Detroit Strip Club Mogul Weathers Philly Mob Shakedown Efforts

The strip club king of Detroit hasn’t received a very loving welcome to the City of Brotherly Love, especially not so by the notoriously unfriendly Philadelphia mafia. Alan Markowitz, Michigan’s biggest topless bar owner and legal flesh peddler, opened a Penthouse Club in Philly five years ago and has fended off multiple extortion attempts by the area’s Italian mob, according to exclusive Gangster Report sources. Exactly how Markowitz, currently starring in the Cinemax reality television show, Topless Prophet, has been successful in getting the Philadelphia mob family, also referred to as the Bruno-Scarfo syndicate, to back off is unknown.

“The Philly guys were pushing pretty hard, applying a lot of pressure for Alan to kick up to them, but he never has,” said one law enforcement source. “He’s got balls and in that business you need to have balls. Alan Markowitz might be a lot things however a mark, someone you can just muscle easily, he’s not.”

Did the eccentric and flashy Markowitz, a man that has dodged at least three attempts on his life in the past and invented the concept of the high-end strip club in Detroit, reach out to mobsters in his hometown of the Motor City for help in resolving the situation? It’s possible. There are ties between the mafia contingents in Detroit and South Philly.

Reputed Detroit mafia captain Paul (Big Paulie) Corrado was cellmates in prison in the 2000s with Philadelphia mob associate and New Jersey restaurateur Angelo (Fat Angie) Lutz. The 56-year old Corrado and the 51-year old Lutz served time together at a federal correctional facility in Milan, Michigan on a pair of separate racketeering convictions. Corrado was indicted with almost the entire Detroit mob administration in 1996, while Lutz was indicted with the whole Philly crime family power structure in 2000.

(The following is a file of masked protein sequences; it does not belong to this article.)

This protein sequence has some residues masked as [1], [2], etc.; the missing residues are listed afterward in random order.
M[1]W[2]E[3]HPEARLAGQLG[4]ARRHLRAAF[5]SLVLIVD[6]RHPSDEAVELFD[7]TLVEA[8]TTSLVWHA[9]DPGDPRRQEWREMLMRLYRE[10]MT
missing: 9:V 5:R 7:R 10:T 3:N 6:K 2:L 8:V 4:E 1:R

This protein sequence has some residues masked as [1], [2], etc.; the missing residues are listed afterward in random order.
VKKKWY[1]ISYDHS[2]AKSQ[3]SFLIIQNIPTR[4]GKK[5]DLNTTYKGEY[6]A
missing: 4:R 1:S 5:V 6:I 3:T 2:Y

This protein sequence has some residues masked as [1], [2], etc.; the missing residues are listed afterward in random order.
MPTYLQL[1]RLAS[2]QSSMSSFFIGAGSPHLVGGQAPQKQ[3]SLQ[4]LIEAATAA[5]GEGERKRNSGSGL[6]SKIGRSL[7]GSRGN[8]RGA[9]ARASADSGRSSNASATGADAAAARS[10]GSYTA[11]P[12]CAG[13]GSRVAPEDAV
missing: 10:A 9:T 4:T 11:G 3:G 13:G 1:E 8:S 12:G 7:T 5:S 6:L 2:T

Fat Angie was basically a gangland gopher and compulsive gambler who grew up with Philadelphia mob don Joseph (Skinny Joey) Merlino and is far from a goon, as opposed to Big Paulie who cuts more of your traditional Mafioso figure and was a strong-arm, shakedown artist and loyal foot soldier during his “come-up” in the rackets in the 1990s at the height of the Giacomo (Black Jack) Tocco regime.

Lutz was released in 2008, Corrado in 2010. In a cooking video Lutz posted online prior to opening his Kitchen Consigliere Restaurant in Collingswood, New Jersey a few years ago, Fat Angie prepared for his viewers Big Paulie’s favorite dish and showed a photo from Corrado’s wedding.

During the first year of his 12-year prison bid, Corrado was on the same cellblock with soon-to-turn Philadelphia mafia boss Ralph Natale and became buddies for a short period of time with the old school Godfather about to enter the Witness Protection Program. Per sources, Natale was recently debriefed by FBI agents in Detroit and Philadelphia regarding conversations he had with Corrado in prison.

Black Jack Tocco, Corrado’s cousin and a sitting Godfather for 35 years, died of natural causes last summer. Tocco was named the Detroit mob’s acting boss in 1974 and then ascended to the official boss’ chair in 1979. FBI agents followed Tocco and Big Paulie’s dad, long-deceased capo Dominic (Fats) Corrado, on a trip to Pennsylvania in the months after he took the throne to break bread with Philadelphia mafia boss Angelo Bruno, the first stop on a multi-state swing to introduce himself in person to several east coast dons. Bruno and Joseph (Joe Uno) Zerilli, Tocco’s uncle and predecessor, sat on the mafia’s National Commission, the American mob’s now-defunct governing body, made up of all the most powerful dons in the country – Bruno and Zerilli were two of only a select few non-New York bosses to hold seats.